on dtrace and osx

Ever since I loaded up leopard on my mac, I’ve run into a strange issue. Whenever I log in to my account, which was transfered from my original powerbook over to the mac pro via tiger and then upgraded to leopard, I see a long period of disk activity that slows my box down to a crawl for the first 5-10 minutes after logging in. I’ve tried using top to see what’s going on, but all I can find is that a “find” command is being issued by someone. Well, while sitting on a plane ride to Minneapolis today, I stumbled across a shell script I had downloaded a while back. It is a solaris script to run Dtrace and report back on all of the disk activity. I thought for sure that this would help me figure out what’s going on. Well, when I fired it up, it first complained that I wasn’t root. A quick “su -” later and I ran it again. That got me a “: probe description io:genunix::start does not match any probes”. Doh! Being the nerd boy I proceeded to see if there’s a list of the probes that are supported to see if I could modify this script. At a minimum this was going to take me through the rest of the flight.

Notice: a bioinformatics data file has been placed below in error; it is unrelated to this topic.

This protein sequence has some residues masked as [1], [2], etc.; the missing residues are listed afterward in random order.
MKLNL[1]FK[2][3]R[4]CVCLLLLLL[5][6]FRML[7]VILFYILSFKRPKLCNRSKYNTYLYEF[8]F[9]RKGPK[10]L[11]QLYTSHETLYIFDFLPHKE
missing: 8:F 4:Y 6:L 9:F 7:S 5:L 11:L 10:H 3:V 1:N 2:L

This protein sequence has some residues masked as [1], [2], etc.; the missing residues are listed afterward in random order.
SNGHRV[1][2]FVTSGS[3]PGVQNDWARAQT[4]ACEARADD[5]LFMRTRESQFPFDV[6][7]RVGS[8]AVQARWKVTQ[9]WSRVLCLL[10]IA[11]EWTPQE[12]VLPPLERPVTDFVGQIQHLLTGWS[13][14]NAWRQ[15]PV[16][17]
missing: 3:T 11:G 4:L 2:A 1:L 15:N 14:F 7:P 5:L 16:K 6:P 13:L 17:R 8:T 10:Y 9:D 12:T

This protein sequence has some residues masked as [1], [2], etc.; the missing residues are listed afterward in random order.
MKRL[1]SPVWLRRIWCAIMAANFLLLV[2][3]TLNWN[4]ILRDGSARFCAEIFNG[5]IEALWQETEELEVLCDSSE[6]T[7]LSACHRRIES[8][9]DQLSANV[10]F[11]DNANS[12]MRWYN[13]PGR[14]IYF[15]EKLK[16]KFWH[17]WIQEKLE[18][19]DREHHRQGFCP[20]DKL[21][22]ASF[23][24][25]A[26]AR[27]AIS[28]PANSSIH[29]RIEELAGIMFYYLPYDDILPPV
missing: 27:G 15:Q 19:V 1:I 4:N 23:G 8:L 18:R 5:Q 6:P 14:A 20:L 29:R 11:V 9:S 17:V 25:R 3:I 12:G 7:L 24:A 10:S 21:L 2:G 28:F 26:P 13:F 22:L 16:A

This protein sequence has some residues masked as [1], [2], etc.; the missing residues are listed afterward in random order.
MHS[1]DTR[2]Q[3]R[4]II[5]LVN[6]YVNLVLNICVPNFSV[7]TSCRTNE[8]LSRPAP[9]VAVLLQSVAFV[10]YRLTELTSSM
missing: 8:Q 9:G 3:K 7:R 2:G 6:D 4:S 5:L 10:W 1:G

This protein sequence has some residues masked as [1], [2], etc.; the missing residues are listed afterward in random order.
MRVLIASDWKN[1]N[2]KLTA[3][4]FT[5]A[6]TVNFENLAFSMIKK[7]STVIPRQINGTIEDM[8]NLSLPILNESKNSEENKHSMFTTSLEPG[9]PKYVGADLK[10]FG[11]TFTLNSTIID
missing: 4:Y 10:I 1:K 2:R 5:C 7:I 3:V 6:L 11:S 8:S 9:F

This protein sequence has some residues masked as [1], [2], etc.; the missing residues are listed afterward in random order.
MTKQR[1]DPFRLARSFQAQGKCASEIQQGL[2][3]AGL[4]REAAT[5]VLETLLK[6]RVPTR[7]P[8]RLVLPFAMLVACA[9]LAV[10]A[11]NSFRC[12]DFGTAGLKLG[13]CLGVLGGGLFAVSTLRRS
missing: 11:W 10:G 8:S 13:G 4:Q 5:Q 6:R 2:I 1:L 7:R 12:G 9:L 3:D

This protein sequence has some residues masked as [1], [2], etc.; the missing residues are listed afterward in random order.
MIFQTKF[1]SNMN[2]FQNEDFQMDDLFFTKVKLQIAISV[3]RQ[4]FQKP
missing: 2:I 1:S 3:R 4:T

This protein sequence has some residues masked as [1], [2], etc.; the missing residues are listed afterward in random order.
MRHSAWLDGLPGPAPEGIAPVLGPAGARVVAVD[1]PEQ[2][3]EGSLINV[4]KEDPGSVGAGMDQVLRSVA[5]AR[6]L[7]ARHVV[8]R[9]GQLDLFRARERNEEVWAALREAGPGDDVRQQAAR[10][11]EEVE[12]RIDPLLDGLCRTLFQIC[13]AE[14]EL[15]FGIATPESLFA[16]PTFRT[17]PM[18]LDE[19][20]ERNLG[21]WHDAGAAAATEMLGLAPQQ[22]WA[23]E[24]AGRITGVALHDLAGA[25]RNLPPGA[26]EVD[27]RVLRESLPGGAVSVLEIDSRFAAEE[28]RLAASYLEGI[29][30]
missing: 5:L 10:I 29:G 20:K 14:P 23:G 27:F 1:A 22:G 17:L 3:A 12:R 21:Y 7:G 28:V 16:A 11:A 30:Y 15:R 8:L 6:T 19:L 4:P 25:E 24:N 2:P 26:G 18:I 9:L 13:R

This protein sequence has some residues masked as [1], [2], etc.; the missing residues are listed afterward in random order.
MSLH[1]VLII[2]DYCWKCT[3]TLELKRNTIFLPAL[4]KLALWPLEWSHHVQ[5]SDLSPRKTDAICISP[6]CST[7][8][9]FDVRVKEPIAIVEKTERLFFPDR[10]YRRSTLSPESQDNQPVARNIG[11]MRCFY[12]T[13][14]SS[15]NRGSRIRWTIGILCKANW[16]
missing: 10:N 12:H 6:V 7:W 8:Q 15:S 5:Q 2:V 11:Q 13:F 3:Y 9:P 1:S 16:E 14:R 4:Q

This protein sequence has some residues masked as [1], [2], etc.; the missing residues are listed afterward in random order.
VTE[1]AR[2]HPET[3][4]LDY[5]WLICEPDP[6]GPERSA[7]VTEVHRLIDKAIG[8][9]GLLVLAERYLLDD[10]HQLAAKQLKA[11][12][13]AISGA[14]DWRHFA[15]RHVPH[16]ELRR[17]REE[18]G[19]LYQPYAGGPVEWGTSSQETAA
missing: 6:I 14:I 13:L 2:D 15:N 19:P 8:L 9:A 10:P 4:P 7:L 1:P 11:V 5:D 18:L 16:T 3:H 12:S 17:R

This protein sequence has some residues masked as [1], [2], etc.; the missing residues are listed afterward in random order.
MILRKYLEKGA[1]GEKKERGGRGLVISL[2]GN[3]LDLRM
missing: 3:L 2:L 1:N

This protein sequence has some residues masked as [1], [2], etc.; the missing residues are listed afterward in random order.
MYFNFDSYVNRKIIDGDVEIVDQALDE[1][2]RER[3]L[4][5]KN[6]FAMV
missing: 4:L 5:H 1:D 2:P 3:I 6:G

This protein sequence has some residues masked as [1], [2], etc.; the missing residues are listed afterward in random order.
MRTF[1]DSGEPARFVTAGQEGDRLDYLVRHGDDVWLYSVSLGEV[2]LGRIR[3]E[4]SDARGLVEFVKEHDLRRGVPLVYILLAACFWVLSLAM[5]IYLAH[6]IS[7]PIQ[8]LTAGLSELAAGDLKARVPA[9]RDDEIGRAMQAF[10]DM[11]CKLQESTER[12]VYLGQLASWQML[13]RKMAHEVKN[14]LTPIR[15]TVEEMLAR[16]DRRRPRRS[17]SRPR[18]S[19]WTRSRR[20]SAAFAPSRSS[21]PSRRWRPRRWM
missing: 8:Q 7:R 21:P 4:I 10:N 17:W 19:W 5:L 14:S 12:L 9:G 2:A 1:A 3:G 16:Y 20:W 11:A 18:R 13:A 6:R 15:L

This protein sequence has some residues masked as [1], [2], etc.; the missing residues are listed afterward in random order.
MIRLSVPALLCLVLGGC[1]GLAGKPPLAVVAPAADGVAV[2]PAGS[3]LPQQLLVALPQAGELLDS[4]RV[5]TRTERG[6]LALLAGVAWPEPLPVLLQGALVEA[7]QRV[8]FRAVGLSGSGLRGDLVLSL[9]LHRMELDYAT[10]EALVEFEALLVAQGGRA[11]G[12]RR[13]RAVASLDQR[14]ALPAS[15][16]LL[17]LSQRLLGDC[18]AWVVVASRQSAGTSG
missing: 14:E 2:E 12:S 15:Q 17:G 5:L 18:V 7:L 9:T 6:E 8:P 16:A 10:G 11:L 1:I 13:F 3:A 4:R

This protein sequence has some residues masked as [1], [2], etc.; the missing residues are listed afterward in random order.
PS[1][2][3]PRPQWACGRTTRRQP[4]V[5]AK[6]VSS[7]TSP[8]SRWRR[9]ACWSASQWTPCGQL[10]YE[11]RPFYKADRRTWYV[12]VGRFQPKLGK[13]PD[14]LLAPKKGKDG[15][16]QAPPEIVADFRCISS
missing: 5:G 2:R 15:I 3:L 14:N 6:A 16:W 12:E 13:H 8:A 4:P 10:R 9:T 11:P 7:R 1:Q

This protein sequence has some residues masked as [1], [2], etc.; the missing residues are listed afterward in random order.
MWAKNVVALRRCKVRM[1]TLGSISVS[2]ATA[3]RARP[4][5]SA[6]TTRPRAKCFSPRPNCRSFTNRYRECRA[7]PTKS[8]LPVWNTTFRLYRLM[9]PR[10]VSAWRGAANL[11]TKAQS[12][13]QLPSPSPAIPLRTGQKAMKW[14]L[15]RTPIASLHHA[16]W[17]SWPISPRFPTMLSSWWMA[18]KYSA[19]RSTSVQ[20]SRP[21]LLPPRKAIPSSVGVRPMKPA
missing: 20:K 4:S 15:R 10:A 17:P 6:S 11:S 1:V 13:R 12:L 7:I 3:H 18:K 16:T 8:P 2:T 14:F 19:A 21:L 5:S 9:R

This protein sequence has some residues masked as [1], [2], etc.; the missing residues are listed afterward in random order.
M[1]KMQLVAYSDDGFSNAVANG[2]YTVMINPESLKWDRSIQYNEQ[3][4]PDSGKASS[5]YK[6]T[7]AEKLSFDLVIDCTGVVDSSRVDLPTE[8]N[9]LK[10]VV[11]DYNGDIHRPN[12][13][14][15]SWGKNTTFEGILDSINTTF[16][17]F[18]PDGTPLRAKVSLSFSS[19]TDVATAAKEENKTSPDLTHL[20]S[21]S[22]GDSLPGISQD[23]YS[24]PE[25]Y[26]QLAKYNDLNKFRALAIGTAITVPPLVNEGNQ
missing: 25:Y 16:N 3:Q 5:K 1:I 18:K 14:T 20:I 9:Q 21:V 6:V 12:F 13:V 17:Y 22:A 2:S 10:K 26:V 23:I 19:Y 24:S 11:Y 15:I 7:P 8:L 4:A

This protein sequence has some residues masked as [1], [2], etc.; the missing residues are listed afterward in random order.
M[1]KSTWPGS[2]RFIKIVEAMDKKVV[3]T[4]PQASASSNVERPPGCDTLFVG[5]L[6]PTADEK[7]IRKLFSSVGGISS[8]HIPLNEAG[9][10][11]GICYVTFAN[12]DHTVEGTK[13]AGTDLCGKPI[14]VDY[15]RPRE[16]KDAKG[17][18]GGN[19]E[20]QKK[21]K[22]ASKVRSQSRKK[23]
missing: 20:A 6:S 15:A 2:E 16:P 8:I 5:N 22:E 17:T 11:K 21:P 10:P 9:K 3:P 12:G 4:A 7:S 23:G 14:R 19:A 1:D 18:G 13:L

I was wrong.

Apple developer tools provide you with a cool GUI dtrace under the aptly named /Developer/Applications/Instruments.app!

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So, I fired this guy up and figured that it would take another hour or so to figure this thing out. Nope, the very first thing it does is provide you with a wizard where you can select some predefined trace packages. One of them is called “File Activity”. Select that and then make sure to change your selection to “All Processes”

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Hit the record button and Voila! All the disk IO activity measurements you’d ever want. Now it’s just a matter of tracing back the culprit and I should have this nailed down quickly. More on this as it develops.

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